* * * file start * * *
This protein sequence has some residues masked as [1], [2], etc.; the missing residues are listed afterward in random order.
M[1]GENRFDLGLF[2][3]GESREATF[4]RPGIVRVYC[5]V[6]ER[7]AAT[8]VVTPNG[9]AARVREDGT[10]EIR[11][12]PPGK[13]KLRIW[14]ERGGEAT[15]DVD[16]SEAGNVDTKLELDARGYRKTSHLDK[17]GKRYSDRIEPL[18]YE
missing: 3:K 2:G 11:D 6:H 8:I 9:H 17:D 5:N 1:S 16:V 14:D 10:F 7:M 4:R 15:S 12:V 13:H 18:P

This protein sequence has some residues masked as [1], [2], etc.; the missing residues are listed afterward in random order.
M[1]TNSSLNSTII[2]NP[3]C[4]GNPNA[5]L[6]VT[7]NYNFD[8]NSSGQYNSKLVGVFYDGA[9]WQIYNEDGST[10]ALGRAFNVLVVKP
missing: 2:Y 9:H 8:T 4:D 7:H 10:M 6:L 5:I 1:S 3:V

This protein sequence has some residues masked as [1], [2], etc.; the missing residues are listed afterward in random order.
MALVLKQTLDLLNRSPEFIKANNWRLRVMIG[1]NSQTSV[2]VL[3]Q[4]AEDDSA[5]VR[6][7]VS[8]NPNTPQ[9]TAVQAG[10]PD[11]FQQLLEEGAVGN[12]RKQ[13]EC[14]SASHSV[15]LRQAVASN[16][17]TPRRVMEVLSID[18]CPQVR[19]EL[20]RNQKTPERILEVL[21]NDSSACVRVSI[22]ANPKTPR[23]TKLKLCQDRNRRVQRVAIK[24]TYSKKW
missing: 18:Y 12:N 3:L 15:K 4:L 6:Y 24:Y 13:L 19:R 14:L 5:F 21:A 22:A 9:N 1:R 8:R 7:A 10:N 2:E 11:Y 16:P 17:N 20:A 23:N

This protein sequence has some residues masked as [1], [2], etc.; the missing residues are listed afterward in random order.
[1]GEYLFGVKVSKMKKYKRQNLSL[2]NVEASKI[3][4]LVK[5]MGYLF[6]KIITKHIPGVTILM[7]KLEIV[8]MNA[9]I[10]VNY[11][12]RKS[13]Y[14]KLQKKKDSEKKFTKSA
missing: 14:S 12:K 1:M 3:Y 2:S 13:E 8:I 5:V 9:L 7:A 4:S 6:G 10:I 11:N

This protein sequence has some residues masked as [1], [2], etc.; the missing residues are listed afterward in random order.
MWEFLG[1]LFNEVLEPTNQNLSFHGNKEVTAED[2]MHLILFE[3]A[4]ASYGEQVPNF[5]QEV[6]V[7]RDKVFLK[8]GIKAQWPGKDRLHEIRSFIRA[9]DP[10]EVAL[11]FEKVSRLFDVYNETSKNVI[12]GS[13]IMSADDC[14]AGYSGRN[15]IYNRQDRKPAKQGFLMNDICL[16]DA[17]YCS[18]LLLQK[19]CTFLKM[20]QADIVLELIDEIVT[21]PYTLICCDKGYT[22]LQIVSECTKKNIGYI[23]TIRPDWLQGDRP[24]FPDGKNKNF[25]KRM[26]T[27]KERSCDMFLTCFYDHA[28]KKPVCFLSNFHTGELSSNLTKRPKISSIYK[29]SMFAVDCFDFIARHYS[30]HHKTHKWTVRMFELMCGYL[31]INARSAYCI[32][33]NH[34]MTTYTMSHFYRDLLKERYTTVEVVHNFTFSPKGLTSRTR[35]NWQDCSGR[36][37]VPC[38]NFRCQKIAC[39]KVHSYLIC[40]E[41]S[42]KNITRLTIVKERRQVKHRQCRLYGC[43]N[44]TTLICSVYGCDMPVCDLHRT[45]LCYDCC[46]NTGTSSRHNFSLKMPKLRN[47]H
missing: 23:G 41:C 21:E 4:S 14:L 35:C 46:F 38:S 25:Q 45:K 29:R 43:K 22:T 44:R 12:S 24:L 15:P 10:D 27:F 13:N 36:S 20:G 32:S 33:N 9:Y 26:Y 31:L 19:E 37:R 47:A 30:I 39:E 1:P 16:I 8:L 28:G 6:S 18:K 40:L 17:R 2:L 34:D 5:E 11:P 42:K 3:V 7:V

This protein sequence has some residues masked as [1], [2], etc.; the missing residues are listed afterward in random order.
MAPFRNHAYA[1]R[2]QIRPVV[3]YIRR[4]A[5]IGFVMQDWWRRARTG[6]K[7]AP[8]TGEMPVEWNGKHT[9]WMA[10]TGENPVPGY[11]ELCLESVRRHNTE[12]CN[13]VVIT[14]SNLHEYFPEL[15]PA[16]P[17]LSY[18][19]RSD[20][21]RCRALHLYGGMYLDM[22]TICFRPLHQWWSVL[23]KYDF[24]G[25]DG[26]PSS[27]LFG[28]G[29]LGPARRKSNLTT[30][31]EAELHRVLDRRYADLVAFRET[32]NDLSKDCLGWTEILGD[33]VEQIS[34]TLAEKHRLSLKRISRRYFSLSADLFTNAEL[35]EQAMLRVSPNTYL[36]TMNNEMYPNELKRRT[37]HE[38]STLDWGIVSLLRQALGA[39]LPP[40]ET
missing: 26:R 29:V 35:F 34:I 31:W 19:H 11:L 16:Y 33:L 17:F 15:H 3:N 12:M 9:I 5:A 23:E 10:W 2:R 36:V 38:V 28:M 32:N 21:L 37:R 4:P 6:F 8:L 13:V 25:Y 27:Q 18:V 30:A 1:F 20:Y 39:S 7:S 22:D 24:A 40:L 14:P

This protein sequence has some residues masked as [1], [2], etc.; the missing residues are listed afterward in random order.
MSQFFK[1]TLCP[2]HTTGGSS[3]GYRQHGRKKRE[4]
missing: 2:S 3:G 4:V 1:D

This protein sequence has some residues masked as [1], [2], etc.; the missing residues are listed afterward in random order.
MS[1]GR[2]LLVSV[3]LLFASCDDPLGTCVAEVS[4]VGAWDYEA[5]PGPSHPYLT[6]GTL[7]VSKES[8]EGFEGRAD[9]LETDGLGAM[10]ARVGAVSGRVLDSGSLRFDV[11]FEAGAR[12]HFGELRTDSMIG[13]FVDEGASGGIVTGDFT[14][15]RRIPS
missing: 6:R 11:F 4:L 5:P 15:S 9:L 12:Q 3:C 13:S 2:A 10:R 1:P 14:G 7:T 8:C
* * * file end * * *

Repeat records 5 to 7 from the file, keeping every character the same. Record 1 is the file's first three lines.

This protein sequence has some residues masked as [1], [2], etc.; the missing residues are listed afterward in random order.
MWEFLG[1]LFNEVLEPTNQNLSFHGNKEVTAED[2]MHLILFE[3]A[4]ASYGEQVPNF[5]QEV[6]V[7]RDKVFLK[8]GIKAQWPGKDRLHEIRSFIRA[9]DP[10]EVAL[11]FEKVSRLFDVYNETSKNVI[12]GS[13]IMSADDC[14]AGYSGRN[15]IYNRQDRKPAKQGFLMNDICL[16]DA[17]YCS[18]LLLQK[19]CTFLKM[20]QADIVLELIDEIVT[21]PYTLICCDKGYT[22]LQIVSECTKKNIGYI[23]TIRPDWLQGDRP[24]FPDGKNKNF[25]KRM[26]T[27]KERSCDMFLTCFYDHA[28]KKPVCFLSNFHTGELSSNLTKRPKISSIYK[29]SMFAVDCFDFIARHYS[30]HHKTHKWTVRMFELMCGYL[31]INARSAYCI[32][33]NH[34]MTTYTMSHFYRDLLKERYTTVEVVHNFTFSPKGLTSRTR[35]NWQDCSGR[36][37]VPC[38]NFRCQKIAC[39]KVHSYLIC[40]E[41]S[42]KNITRLTIVKERRQVKHRQCRLYGC[43]N[44]TTLICSVYGCDMPVCDLHRT[45]LCYDCC[46]NTGTSSRHNFSLKMPKLRN[47]H
missing: 23:G 41:C 21:E 4:S 14:L 35:C 46:F 38:S 25:Q 45:K 29:R 43:K 22:T 44:R 12:S 24:L 15:P 10:D 27:F 13:N 36:S 20:G 32:S 33:N 9:Y 26:Y 31:L 19:E 37:R 47:A 30:I 39:E 1:P 16:I 8:L 28:G 6:S 18:K 40:L 17:R 2:L 34:D 5:E 11:P 42:K 3:V 7:V

This protein sequence has some residues masked as [1], [2], etc.; the missing residues are listed afterward in random order.
MAPFRNHAYA[1]R[2]QIRPVV[3]YIRR[4]A[5]IGFVMQDWWRRARTG[6]K[7]AP[8]TGEMPVEWNGKHT[9]WMA[10]TGENPVPGY[11]ELCLESVRRHNTE[12]CN[13]VVIT[14]SNLHEYFPEL[15]PA[16]P[17]LSY[18][19]RSD[20][21]RCRALHLYGGMYLDM[22]TICFRPLHQWWSVL[23]KYDF[24]G[25]DG[26]PSS[27]LFG[28]G[29]LGPARRKSNLTT[30][31]EAELHRVLDRRYADLVAFRET[32]NDLSKDCLGWTEILGD[33]VEQIS[34]TLAEKHRLSLKRISRRYFSLSADLFTNAEL[35]EQAMLRVSPNTYL[36]TMNNEMYPNELKRRT[37]HE[38]STLDWGIVSLLRQALGA[39]LPP[40]ET
missing: 26:R 29:V 35:F 34:I 31:W 19:H 11:L 16:Y 33:L 17:F 15:H 3:N 12:M 9:I 5:A 23:E 10:W 2:R 36:V 38:V 28:M 32:N 21:L 37:R 4:P 6:F 8:L 13:V 25:Y 27:Q 18:V 30:A 1:F 20:Y 39:S 7:S 22:D 24:A 40:L 14:P

This protein sequence has some residues masked as [1], [2], etc.; the missing residues are listed afterward in random order.
MSQFFK[1]TLCP[2]HTTGGSS[3]GYRQHGRKKRE[4]
missing: 2:S 3:G 4:V 1:D